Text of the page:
Gifts for Writers

Posted: September 20, 2012 in Writers and Writing

I just ran across a column called “12 Holiday Gifts That Writers Will Actually Use”. The premise is that writers often receive ‘writerly’ gifts like leather-bound journals, Cross pens, classic novels, and books about writing – things they will never use. The article gives 12 alternatives – few of which would be welcome by most of the writers I know. The 12 gifts listed are:

  1. A cheesy new bestseller (You’re likely to either buy a book the writer already owns, one he doesn’t want to own, or one he’s embarrassed to own.)
  2. Good lipstick (Not a good choice for most men and a lot of women. Even if the writer wears lipstick, good luck finding a suitable color).
  3. Foreign language learning software (Not the worst gift idea, but might not be especially useful to the writer and is likely to end up sitting, unopened, because the writer can’t make time to make use of it.)
  4. A bathrobe (He or she likely already owns at least one. It’s not like he needs a closet full of the things.)
  5. A manicure (Because, the author of the article wrote, “I’ve noticed that a lot of other writers have suspiciously short nails, too. Manicures help.” Writers have short nails because long nails make it hard as *^#* to type.)
  6. “Freedom” internet-blocking software (This is supposed to keep writers from procrastinating by surfing the web. Personally, it would hobble me as I often refer to the internet for research purposes while writing).
  7. Booze, coffee, and tea (Yes, please.)
  8. Yoga classes (Writers tend to get caught up in their work and forget things, like eating and going to bed. Most won’t remember when the classes are.)
  9. A pet (Are you kidding me?)
  10. Homemade freezable foods (Yummy.)
  11. A hand-written letter (A nice gesture, but only if you’re broke or you include cash in the envelope.)
  12. “The Gift” by Lewis Hyde (Supposedly as a counter to all the books pushing writers to be efficient and productive – as if efficient and productive are bad things.)

Seriously? Let’s try this again. Revised list of 12 gifts that writers will actually (probably) use:

  1. Gift cards to book shops (Writers read, but they generally prefer to choose their own fare.)
  2. Gift cards to their favorite coffee shop or writer hangout. (Duh.)
  3. A homemade gift certificate for a day of errands (A day of not having to ferry kids, buy groceries, wash dishes and laundry, or cook dinner gives a writer a lot of peace in which to work.)
  4. A spare laptop battery. (More writing time at that favorite hangout!)
  5. Gift cards/certificates for the local cinema or a favorite restaurant (Having those certificates lying around will motivate the writer to get out from behind the keyboard and out of the house.)
  6. Booze (Still a good idea, if the writer drinks it. If they aren’t into alcohol, you could go for a supply of whatever they do drink – Vitamin Water, Red Bull, sodas, etc. Or you could go for ‘different’ and order/purchase something like the limited edition holiday soda 12-pack or Dungeons and Dragons 12-pack from Jones Soda.)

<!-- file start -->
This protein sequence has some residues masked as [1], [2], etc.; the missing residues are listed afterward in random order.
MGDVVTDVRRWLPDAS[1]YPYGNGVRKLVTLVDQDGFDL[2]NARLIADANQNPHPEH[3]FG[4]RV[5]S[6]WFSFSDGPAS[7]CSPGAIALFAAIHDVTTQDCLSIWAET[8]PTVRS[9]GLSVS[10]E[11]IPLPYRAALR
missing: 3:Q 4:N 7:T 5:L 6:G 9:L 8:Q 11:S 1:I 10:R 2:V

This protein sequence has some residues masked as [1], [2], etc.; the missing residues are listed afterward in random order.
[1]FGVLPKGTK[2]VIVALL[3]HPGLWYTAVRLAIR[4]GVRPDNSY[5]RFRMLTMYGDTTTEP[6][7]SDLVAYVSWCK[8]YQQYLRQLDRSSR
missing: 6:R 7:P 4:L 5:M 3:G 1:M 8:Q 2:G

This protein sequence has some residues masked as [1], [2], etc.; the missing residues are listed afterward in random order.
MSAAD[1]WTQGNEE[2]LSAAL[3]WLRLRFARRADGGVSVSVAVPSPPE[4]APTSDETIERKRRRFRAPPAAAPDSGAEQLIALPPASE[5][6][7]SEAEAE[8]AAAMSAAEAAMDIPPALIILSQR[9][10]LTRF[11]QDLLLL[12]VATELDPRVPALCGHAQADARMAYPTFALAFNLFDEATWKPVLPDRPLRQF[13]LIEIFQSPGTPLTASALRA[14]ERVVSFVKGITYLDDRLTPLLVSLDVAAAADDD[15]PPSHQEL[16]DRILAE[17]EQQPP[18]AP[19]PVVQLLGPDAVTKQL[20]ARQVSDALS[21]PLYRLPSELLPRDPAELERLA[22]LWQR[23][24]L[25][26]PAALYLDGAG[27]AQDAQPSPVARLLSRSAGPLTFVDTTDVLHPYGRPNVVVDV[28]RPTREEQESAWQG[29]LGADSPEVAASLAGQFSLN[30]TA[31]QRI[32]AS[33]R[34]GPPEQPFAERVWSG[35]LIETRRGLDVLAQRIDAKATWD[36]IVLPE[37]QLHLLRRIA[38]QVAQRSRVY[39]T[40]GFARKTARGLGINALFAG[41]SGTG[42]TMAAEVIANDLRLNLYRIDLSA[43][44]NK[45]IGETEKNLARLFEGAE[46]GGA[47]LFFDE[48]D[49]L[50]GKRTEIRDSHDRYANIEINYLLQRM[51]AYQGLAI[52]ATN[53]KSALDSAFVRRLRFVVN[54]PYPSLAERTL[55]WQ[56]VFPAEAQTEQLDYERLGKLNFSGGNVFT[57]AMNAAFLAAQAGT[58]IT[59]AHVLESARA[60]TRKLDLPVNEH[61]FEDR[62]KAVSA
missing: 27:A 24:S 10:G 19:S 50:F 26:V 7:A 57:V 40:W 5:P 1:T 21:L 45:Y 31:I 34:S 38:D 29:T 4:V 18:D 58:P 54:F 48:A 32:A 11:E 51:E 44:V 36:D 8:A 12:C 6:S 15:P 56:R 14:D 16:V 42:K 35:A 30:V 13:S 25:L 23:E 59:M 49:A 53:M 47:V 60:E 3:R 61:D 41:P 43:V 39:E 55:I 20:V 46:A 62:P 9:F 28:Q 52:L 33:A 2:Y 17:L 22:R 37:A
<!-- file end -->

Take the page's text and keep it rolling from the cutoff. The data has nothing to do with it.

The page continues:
7. Homemade foods (Not the worst idea, either. Freezable or shelf-stable, or even a small amount of ‘eat it right now’ goodies. It’s always good to have snacks and drinks handy while writing.)
  8. Digital voice recorder (For those that like to dictate notes while they drive or somesuch.)
  9. Gift certificate for a massage or other spa services (Good for guys and girls alike and can work out the kinks that come from sitting hunched over a laptop or notebook.)
  10. E-Reader or tablet (If the writer doesn’t have one of these, he probably they should. They make it not only possible but easy to carry an entire library anywhere you go.)
  11. Accessories (No, not belts and earrings. Any accoutrements that the writer might need or need upgraded such as a case or clip-light for his ereader, noise-cancelling headphones to block out the sound of the kids/neighbors/cats fighting, printer paper and ink cartridges, a thumb drive for backing up work, etc.)
  12. Writer’s retreat (This doesn’t have to be a fancy week-long getaway to a bunglow in the Bahamas, though it could be. Just a weekend stay at a local motel or hotel can be enough to allow those creative juices to percolate.)
    • Honorable mention – Kitsch (Mugs, t-shirts, and other items with writing related quotes; famous author/literature inspired action figures; etc.).


  • Honorable mention 2 – Literati (Players must write a story in 90 seconds using five words. The challenge? You may not know the meaning of the words provided, but to score points you need to bluff your way through. First player to reach 300 points wins.)or Writes of Passage (From what I saw on the website, a group of players picks three cards – genre, setting, and character – with all players contributing to the writing of the story.)

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